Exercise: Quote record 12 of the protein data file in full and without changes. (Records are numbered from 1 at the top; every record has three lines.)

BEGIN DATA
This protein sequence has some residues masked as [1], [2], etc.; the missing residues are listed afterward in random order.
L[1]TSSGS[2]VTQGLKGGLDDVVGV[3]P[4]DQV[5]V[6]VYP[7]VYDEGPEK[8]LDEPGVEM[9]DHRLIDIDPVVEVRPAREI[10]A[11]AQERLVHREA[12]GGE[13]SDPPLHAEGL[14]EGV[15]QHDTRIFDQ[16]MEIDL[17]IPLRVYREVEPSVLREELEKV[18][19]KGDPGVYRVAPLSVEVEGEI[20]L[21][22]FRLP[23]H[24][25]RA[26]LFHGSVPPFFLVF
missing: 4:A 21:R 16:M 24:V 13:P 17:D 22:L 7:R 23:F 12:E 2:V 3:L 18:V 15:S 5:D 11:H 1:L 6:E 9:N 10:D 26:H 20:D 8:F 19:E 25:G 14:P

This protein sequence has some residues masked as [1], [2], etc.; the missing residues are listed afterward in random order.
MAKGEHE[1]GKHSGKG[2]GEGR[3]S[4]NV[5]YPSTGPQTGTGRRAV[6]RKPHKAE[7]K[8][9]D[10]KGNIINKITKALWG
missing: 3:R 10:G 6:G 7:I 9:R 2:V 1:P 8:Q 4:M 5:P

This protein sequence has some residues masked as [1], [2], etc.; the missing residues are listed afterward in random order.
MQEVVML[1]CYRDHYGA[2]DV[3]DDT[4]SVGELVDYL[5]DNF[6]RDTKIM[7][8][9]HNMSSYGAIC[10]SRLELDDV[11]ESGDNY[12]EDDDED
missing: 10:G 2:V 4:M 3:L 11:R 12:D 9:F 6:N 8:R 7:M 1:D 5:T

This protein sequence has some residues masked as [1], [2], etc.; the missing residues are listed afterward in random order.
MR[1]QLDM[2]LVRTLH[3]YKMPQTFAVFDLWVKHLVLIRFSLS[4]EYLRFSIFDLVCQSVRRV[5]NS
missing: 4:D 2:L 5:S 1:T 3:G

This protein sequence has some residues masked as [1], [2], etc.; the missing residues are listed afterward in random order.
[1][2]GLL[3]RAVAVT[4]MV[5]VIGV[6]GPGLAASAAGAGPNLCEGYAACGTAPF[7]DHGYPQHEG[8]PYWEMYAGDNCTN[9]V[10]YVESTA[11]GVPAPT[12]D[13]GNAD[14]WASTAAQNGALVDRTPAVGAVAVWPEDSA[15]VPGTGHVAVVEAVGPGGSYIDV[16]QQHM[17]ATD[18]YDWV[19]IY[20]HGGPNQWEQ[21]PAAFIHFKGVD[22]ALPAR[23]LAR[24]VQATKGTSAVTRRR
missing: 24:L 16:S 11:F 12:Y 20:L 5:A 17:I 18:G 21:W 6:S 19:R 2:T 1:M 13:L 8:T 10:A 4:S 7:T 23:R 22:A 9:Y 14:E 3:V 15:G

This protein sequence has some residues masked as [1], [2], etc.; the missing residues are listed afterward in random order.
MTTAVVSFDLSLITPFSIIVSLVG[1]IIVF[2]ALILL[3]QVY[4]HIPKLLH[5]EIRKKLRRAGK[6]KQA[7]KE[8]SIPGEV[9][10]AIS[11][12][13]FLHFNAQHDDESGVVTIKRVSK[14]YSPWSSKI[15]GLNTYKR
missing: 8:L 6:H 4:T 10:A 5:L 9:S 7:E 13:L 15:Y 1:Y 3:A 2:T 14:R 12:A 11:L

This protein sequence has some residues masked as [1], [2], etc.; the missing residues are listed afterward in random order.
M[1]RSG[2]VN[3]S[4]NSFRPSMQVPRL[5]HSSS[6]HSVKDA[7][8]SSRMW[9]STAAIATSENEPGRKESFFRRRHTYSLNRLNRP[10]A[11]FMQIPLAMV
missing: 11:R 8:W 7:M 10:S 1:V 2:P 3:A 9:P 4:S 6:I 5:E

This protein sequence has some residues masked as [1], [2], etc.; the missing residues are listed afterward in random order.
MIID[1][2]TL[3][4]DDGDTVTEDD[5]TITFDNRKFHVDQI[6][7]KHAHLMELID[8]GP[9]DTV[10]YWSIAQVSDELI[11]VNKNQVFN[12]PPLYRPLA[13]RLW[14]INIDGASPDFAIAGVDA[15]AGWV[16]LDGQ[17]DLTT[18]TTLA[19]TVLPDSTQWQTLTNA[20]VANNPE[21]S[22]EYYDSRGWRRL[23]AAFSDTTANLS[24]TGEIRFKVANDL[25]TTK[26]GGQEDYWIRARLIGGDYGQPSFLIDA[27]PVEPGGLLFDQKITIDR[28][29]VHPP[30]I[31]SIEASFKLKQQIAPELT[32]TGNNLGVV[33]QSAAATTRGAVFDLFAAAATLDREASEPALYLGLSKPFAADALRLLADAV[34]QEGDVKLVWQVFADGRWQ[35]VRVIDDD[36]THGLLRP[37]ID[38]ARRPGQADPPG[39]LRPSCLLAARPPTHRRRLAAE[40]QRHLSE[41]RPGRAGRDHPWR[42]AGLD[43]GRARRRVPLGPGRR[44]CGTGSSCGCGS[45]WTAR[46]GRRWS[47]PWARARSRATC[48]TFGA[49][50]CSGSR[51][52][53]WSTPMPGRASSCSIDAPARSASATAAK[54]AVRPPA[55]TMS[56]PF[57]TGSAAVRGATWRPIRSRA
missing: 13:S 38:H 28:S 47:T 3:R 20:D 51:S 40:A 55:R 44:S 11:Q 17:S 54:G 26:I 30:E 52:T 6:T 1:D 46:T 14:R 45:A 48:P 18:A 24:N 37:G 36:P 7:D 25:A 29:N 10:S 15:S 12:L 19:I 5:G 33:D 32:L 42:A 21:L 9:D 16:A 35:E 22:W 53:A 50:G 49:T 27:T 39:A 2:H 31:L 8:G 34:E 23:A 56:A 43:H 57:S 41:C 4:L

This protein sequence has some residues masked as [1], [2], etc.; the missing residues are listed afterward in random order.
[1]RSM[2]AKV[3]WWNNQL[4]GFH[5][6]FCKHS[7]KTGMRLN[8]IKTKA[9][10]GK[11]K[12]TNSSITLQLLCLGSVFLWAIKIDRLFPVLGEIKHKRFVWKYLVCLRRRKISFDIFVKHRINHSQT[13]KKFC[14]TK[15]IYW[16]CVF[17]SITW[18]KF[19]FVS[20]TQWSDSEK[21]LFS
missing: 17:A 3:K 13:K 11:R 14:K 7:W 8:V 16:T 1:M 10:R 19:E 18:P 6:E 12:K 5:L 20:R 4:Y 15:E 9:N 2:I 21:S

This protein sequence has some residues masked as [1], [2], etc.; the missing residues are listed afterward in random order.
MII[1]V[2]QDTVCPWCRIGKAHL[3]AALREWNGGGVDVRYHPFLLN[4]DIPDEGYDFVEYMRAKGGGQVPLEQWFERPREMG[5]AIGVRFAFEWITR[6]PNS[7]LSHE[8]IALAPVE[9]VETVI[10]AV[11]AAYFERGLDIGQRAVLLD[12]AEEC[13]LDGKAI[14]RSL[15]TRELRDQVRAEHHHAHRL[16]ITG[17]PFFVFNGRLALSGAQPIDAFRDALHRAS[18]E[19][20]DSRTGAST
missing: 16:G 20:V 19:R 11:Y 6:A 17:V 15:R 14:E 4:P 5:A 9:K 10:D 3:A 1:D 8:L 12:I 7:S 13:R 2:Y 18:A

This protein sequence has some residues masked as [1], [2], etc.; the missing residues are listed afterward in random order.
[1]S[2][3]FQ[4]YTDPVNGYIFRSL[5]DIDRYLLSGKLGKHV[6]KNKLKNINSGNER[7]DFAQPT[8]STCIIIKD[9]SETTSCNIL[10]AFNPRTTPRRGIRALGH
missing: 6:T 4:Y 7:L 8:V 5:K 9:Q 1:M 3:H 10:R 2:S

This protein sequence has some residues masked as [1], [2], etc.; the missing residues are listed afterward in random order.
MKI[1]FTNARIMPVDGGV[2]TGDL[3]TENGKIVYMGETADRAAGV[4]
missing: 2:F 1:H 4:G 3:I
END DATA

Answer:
This protein sequence has some residues masked as [1], [2], etc.; the missing residues are listed afterward in random order.
MKI[1]FTNARIMPVDGGV[2]TGDL[3]TENGKIVYMGETADRAAGV[4]
missing: 2:F 1:H 4:G 3:I